In this issue...
  • Product of the Month
  • From Our Friends
  • Around the Farm
  • Cooking With Leeks
  • Q&A: How Do Onions Handle A Wet Spring?
  • Fun Onion Facts
  • Send Us Your Product Reviews!
  • About Dixondale Farms

  • Affiliations
    Preventing Sunscald June 2009

    prevent sunscald Dear Fellow Gardener,

    Last month, we took a look at bacterial soft rot, one of the most common problems that onions face. This time we'll look at another: sunscald.

    Sunscald isn't actually a disease; it's heat damage. It's primarily a problem for seedlings and mature bulbs, and seems to strike white onions especially hard. The scalded areas look bleached, as in the accompanying photo, and are soft and slippery.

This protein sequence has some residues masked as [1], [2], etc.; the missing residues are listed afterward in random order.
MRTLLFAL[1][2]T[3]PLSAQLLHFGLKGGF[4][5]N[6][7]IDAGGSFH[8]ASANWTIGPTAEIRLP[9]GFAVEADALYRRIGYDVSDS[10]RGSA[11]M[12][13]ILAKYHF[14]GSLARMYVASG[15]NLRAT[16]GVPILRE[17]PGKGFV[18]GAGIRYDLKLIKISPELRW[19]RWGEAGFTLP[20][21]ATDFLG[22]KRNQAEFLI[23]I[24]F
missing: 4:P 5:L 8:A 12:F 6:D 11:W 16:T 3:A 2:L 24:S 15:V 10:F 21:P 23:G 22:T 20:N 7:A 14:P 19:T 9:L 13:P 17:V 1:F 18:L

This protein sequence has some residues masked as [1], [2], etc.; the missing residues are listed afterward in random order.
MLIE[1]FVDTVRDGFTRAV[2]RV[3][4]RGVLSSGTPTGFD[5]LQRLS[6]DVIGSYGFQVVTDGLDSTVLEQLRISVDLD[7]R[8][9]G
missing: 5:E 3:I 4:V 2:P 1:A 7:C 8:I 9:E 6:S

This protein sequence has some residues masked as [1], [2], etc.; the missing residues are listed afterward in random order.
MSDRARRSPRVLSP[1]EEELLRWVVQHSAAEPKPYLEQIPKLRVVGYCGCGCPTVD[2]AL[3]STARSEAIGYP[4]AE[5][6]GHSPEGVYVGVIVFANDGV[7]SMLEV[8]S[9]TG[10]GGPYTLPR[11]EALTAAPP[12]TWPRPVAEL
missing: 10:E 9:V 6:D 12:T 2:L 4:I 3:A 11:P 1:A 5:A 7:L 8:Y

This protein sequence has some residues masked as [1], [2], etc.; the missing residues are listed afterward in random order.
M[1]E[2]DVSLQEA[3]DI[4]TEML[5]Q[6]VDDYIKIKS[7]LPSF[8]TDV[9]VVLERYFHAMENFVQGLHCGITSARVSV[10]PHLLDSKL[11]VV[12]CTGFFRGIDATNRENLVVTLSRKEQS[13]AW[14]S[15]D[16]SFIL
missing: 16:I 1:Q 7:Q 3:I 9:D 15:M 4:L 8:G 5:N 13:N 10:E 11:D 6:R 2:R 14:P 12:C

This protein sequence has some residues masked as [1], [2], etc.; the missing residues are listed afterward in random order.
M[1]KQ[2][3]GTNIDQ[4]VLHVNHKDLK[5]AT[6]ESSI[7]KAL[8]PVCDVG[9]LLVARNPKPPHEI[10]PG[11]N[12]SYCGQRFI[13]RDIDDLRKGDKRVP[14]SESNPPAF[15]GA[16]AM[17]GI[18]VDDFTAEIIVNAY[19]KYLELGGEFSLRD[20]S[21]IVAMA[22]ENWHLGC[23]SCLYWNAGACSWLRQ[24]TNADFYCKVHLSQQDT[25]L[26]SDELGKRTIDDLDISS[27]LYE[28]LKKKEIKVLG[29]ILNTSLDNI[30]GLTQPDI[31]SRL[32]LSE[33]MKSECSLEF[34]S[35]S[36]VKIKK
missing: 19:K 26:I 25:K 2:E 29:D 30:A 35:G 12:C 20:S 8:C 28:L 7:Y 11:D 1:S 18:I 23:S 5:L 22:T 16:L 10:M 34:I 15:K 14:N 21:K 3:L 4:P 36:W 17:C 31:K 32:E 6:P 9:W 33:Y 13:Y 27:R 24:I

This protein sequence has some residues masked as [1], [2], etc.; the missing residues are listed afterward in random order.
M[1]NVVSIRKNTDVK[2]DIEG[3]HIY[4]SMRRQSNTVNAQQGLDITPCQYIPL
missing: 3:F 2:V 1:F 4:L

Causes of Sunscald
    Sunscald is most likely to occur during curing after harvest, especially if the onions are lifted before they've matured enough to develop their protective wrapper leaves.

    You can avoid this form of sunscald by using a method called "shingling." The onions should be placed on the ground in windrows, with the tops of one row covering the bulbs of another, as we've illustrated in the photo here. The onions are then left in that position until the tops become dry. The length of time required for the tops to dry depends on the weather, and may be anywhere from 3-10 days.